My Burt Lancaster film of last night was Gunfight at the OK Corral (John Sturges, 1957), a landmark hit of the fifties, with one of those ballads sung throughout (by Frankie Laine), that help pace and narrate and that Cat Ballou (Elliot Silverstein, 1965) would parody to great effect a decade later. What struck me most was not just the whiteness of Sturges’ West– there isn’t a black person, Indian or Mexican in the whole movie — but its blondness. Everyone seems fair haired or blu-eyed or both: not just Kirk and Burt and Joan Van Fleet, but the supporting cast as well: Earl Holliman, John Ireland, Martin Milner, DeForest Kelly, Lee Van Cleef. Rhonda Fleming’s red hair is about the only bit of diversity. Dennis Hopper as the youngest Clanton brother, fresh from his appearance in Rebel Without A Cause (Nicholas Ray, 1955), lit very beautiful to underline the tragedy of his death to come, still to shed his baby fat, and half the size of Burt, is what led to this thought.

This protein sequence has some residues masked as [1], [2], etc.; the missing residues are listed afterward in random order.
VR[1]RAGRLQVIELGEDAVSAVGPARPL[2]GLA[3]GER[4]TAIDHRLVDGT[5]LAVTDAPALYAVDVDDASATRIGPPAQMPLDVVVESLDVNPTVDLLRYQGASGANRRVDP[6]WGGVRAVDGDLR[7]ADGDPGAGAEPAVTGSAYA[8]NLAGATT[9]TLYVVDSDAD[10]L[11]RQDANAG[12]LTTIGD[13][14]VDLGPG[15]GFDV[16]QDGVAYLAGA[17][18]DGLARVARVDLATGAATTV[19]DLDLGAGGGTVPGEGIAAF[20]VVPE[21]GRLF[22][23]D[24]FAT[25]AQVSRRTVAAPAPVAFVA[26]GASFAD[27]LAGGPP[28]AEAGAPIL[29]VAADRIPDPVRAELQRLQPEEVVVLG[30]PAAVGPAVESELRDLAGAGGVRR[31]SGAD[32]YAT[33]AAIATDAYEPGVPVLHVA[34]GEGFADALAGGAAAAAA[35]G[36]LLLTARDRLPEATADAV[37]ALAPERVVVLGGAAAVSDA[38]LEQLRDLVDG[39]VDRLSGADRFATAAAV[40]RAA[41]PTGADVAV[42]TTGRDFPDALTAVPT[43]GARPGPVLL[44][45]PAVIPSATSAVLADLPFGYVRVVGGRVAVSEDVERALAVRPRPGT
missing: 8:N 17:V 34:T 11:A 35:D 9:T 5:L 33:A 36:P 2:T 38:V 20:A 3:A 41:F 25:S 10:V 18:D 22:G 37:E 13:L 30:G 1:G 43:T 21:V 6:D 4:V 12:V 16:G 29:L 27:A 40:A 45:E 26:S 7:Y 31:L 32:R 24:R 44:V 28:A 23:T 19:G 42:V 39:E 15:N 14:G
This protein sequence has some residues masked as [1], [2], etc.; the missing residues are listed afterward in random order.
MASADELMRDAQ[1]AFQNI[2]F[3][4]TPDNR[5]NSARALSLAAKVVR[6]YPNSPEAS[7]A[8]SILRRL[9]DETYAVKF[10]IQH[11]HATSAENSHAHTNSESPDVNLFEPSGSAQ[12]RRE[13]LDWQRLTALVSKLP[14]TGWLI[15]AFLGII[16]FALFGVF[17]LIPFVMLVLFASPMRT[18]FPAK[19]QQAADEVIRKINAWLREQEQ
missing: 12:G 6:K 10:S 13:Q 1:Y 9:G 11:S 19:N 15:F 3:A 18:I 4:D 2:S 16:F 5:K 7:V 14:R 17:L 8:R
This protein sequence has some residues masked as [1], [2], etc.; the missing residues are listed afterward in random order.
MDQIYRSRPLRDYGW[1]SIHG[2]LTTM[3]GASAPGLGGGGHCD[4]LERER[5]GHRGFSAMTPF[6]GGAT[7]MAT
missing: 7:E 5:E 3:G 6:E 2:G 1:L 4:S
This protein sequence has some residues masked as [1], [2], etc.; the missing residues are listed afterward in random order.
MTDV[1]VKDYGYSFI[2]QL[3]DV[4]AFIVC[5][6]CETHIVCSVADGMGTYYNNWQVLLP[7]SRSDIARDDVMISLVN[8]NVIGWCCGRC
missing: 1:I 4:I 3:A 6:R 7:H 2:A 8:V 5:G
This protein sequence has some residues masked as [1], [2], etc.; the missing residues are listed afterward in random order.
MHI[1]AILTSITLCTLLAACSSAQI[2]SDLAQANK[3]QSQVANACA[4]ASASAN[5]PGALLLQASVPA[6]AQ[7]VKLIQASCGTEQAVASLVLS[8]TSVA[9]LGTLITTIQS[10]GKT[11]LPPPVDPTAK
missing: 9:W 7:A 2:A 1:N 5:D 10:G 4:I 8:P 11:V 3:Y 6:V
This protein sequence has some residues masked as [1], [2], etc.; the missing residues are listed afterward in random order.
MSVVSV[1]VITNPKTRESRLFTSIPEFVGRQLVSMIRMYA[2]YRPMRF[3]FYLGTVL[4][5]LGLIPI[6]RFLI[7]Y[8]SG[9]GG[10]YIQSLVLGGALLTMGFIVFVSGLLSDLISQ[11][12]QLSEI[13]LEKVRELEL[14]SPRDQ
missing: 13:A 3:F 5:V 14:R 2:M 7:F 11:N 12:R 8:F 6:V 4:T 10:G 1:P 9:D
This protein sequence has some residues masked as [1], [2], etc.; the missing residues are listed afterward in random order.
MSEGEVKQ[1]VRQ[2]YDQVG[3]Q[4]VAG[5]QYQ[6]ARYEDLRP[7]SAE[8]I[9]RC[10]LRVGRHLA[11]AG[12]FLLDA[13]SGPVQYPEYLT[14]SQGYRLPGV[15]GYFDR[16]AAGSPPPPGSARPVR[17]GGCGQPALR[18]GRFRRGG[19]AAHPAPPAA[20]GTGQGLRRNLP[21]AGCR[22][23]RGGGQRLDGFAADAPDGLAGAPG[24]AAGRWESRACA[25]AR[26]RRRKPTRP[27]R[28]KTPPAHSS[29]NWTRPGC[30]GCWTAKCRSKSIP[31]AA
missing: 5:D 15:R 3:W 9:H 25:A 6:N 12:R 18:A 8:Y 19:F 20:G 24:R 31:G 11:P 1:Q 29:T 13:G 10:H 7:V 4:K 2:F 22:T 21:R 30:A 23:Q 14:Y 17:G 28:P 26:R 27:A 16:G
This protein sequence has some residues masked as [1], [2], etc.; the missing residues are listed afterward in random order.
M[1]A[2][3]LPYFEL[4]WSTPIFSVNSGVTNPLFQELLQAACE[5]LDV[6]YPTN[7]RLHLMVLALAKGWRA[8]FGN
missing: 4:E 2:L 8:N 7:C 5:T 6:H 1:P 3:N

The film pays subtle hommage to John Ford’s My Darling Clementine (1946):
It’s worth comparing what this film might signify in contrast to Burt and Kirk’s first pairing as two Depression gangsters caught up in a postwar world of passion, crime and shadows a decade earlier in I Walk Alone (Byron Haskin, 1947).
It’s also worth contrasting to the presence of native peoples, Mexicans and blacks –the latter often in tiny or non-speaking roles but as soldiers or figures of authority — in the Robert Aldrich/ Burt Lancaster westerns such as Apache and Vera Cruz, both released in 1954.
The film was a worldwide success that left an imprint on several generations and was easily parodied. As you can see here in the Goodies episode of Bunfight at the OK Tea Rooms that Nicky Smith directed me to:
And Richard Layne has also pointed out to me that there’s also the Doctor Who version, complete with a song: